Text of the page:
Editorial: Many of us are struggling to put food on the table
Hunger and other needs are acute throughout the United States right now.
On Nov. 25, the Washington Post reported these staggering figures: “One in 8 Americans reported they sometimes or often didn’t have enough food to eat in the past week, hitting nearly 26 million American adults, an increase several times greater than the most comparable pre-pandemic figure, according to Census Bureau survey data collected in late October and early November. That number climbed to more than 1 in 6 adults in households with children.”
That’s astonishing and deeply troubling. And it’s just one metric, not counting housing expenses or the ability of families to provide other support for their children. As we face a holiday season taking place within a pandemic and resulting economic crisis, it’s clear that many of us are struggling.
Locally, the toll is easy enough to see. Drop by any of the nonprofits or agencies who work to address the needs of families in crisis: Harvesters, Doorstep, Rescue Mission, and the Salvation Army, for example.
The current health restrictions mean that some agencies are experiencing difficulties in their normal use of volunteers due to the current health restrictions. “Adopting” families to give them Christmas gifts has become challenging for the same reasons. Thus these agencies are having to rely more on financial contributions.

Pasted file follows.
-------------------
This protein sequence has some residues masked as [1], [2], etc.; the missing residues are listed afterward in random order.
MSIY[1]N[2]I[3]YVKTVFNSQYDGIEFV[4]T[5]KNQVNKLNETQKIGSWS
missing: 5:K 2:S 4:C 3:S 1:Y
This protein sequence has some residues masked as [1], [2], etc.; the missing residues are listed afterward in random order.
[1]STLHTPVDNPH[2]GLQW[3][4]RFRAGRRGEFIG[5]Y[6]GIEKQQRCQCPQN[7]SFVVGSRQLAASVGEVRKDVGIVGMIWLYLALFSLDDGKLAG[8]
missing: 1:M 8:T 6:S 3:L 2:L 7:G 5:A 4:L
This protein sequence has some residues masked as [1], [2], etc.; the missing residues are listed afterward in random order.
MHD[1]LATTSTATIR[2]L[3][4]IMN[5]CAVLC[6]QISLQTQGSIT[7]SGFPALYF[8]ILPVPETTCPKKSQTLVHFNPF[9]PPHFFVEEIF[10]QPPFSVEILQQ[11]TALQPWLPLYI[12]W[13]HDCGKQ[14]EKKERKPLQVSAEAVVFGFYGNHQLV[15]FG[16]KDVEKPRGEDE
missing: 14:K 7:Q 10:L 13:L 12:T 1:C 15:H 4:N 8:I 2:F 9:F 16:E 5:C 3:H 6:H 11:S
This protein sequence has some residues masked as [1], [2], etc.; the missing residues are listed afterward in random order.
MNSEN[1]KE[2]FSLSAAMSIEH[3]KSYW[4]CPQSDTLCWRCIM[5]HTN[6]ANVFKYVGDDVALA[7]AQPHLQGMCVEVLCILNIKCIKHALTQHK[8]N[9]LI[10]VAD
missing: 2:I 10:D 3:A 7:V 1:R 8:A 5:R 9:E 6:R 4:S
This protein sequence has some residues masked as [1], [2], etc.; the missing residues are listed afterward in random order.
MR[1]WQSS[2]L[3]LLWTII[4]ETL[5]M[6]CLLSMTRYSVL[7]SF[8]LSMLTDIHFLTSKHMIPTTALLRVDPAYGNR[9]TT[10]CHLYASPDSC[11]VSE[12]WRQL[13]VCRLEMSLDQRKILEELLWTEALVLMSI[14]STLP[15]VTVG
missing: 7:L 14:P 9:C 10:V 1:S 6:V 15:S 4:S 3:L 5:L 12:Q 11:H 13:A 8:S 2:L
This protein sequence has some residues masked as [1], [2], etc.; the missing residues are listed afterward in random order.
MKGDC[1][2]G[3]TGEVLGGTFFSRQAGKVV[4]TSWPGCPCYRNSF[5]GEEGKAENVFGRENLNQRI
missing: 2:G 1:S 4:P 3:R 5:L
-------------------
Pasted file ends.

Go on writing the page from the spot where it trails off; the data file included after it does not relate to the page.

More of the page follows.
Kansans, we need to step up. If you or your family hasn’t been hit by COVID-19, the loss of job or experienced lower income, please consider helping those less fortunate than yourselves this holiday season. This is a time when we all need to share our resources. Everyone, especially children, deserves to receive something at Christmas.
But it’s not just about Christmas morning, of course. It’s about meals that we all need every day.
Kids and adults simply can’t do or be their best without adequate nutrition. That same Washington Post article notes that “experts say it is likely that there’s more hunger in the United States today than at any point since 1998, when the Census Bureau began collecting comparable data about households’ ability to get enough food.”
So this season, think about the holidays of others. Also think about their day-to-day lives, and what all of us need to make our way in this world. We can get through it, but we will all be better off by doing it together.